But rigid endoscopes have proved most useful. “Oral endoscopy has really opened our eyes to things we would have missed without it,” said Dr. Earley.

However, even the most advanced oral exam using endoscopic techniques will not be able to determine the health of adjacent hard and soft tissue structures, the reserve crown, and the roots located within the alveolus. Some equine teeth that appear normal on examination of the clinical crown can be the cause of regional sinusitis, impressive apical pathology, and fistula formation. Dental imaging can help identify the tooth/teeth responsible for current clinical signs and provide additional information regarding the health of otherwise clinically normal teeth. When radiography is not enough, computed tomography can provide an abundant amount of information regarding three-dimensional orientation involving pathology and surrounding bone/soft tissue structures.

Extraction

Equine extraction procedures are currently summarized in three ways:

  • Basic oral extraction, in which elevators and forceps are used to remove the tooth. In all published studies to date, intraoral extraction of teeth has provided the highest success rate and the lowest complication rate of any extraction technique; therefore, intraoral extraction of cheek teeth in the horse is always to be considered prior to surgical extraction options.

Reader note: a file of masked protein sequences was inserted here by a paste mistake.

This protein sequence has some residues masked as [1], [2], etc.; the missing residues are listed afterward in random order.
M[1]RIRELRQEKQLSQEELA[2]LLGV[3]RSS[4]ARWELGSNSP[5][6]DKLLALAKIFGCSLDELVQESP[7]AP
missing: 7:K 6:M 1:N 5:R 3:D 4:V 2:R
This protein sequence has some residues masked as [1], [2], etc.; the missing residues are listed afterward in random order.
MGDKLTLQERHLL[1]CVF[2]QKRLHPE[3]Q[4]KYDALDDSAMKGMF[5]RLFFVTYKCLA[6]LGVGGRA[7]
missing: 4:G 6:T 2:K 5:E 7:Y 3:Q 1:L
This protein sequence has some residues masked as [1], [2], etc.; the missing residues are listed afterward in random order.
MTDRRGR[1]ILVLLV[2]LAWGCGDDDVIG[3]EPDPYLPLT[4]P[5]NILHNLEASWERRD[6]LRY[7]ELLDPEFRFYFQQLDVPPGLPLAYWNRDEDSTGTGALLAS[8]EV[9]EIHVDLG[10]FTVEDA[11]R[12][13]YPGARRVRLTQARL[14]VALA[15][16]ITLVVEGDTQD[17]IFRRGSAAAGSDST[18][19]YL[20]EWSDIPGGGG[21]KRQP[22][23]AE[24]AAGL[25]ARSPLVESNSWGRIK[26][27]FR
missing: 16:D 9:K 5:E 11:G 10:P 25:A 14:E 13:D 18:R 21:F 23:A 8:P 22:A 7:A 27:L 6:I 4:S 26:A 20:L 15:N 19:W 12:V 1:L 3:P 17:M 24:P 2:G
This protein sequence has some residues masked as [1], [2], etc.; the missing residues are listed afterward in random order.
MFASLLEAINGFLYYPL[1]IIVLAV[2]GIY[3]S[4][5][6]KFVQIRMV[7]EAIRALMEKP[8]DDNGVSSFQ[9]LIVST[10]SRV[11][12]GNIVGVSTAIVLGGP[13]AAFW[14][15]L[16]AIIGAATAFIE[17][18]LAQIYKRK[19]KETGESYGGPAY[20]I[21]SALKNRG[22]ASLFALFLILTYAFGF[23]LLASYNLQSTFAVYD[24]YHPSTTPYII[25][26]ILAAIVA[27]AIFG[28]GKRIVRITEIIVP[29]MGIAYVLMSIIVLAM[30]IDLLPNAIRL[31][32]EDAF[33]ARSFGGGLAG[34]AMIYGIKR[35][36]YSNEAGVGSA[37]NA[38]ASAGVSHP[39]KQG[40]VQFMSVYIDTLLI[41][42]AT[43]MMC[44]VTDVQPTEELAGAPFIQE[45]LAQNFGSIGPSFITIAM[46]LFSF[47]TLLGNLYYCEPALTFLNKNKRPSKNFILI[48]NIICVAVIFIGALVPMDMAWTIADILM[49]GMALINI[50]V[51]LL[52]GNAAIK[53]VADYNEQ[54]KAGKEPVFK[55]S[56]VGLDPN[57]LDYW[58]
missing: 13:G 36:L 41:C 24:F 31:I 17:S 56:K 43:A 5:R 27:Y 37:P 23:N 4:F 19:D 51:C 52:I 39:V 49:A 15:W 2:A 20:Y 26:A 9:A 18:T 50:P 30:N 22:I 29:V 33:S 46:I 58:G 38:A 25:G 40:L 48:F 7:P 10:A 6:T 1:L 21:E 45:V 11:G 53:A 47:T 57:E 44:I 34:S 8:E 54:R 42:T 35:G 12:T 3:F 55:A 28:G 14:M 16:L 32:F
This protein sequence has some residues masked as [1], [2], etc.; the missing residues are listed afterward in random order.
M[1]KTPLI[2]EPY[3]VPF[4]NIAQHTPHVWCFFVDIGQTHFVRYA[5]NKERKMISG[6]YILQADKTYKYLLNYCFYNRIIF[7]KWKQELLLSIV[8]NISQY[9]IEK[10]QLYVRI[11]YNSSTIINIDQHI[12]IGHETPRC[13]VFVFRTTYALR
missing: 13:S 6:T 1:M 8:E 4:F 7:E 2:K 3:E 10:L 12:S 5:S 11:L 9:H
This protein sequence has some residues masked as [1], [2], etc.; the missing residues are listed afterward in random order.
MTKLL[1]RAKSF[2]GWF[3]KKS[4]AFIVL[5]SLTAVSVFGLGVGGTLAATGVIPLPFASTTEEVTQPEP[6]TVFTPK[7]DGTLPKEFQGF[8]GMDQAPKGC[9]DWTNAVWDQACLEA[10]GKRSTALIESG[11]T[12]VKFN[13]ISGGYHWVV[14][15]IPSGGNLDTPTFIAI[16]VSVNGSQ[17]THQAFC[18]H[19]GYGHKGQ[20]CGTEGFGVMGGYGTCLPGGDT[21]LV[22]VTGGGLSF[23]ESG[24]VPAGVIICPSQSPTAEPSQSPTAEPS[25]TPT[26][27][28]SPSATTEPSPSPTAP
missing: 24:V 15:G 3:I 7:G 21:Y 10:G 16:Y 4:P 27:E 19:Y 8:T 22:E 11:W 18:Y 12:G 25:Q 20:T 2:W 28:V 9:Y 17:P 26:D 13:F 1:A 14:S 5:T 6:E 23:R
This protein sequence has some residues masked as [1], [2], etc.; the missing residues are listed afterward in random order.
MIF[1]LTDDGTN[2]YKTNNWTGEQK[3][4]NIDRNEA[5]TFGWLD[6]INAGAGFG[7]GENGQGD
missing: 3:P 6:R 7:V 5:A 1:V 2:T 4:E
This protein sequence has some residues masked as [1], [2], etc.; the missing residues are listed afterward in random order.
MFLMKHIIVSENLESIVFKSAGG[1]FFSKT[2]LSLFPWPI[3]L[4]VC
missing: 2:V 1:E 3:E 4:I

• Minimally invasive approaches include transbuccal screw extraction, partial coronectomy, tooth sectioning, commissurotomy and minimal invasive buccotomy with straight line luxation/elevation.
  • Surgical approach. Indications for surgical extraction are loss or severe damage to clinical crown, tooth resorption, hypercementosis, ankylosis, crown-root fractures, apical infection of young teeth, impacted teeth, open-mouth restriction, very small patient size, radicular/odontogenic cyst formation, oronasal fistula involvement, and dental malformation.

Older techniques of surgical extraction involve trephination (entering through the sinus or mandible) and retrograde repulsion. Dental repulsion calls for surgical incision over the diseased tooth roots, then punching out of the tooth from the root into the oral cavity using a metal punch and surgical mallet.

Repulsion has become outdated due to collateral damage associated with it, said Dr. Earley. If not directed appropriately, for example, it can lead to damage of the hard palate or sinus, medial cortex or mandible.